A Review of…Those Guys Have All the Fun: Inside the World of ESPN
- Updated: June 16, 2011
If you are a baseball fan, chances are, you spend countless hours every year following the game you love in some capacity on ESPN. While most currently see ESPN as a sports entertainment giant who is almost too large, just as many probably forget the perilous times when ESPN was first getting their footing. When the idea for a 24 hour sports network started being talked about, almost no one believed there would be an audience to watch sports to that degree. Boy, were they wrong. A station that started with televising whatever sports they could get their hands on from rugby to table tennis, has turned into an entertainment throng that dominates all types of media.
In Those Guys Have All the Fun: Inside the World of ESPN, authors James Andrew Miller and Tom Shales tell a story of the most dominant four letter network that has never been told before. In order to get the complete picture of the development of the network, the authors conducted over 500 interviews with people who were in some way associated with ESPN.
Some of the notable baseball interviewees include:
Chris “Boomer” Berman
Probably the most intriguing part of the book is how it was written. Instead of creating a narrative based on the interviews they conducted, Miller and Shales let the people involved tell the story as an oral history. This makes the read much quicker and helps paint a more accurate picture of the stories that are shared in the book. Even though the book is almost 800 pages, the authors do a great job of not having this seem overwhelming as their writing style, coupled with the interesting perspectives of those who were interviewed, make the book a page turner.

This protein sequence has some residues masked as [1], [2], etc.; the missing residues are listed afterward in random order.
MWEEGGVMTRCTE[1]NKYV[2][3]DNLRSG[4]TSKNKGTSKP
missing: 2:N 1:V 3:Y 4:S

While many of the topics do not directly relate to baseball, fans of America’s game have no doubt gotten to know many of the names telling the stories about other sports.
A few of the non-baseball topics discussed in the book include:
Erin Andrews discussing her stalker.
Dana Jacobsen talking about being suspended after she appeared intoxicated at an ESPN roast.
Even though the description of the ESPN history is not authorized by the company, it is clearly the most complete description ever compiled. With the interviews ranging from current and former presidents to the most well-known names ever to make an appearance on ESPN, to even the founders, the story is as complete as possible, even though the authors had to cut 350 pages from their first draft.
Just as in their first work together, “Life From New York”, the authors have again been able to compile a history of ESPN that was equally as compelling as their history of Saturday Night Live from their earlier work.
Miller stated that getting the interviews was by no means easy. The hardest one to get was President Barrack Obama, who finally consented to the interview right before the author’s deadline established by the publishers. The author also stated that it took some extra pushing on his part and on Shales’ as well to get the interviewees to open up on topics they weren’t necessarily comfortable speaking about. Their ability to get these people to open up about their lives and relationships with and around ESPN is what makes this book work.
Without their diligent work, they wouldn’t have found the information that astonished them both the most, that there were so many times in the company’s history when things could have fallen apart completely. What a tragedy that would have been.
Overall Rating: 4.5/5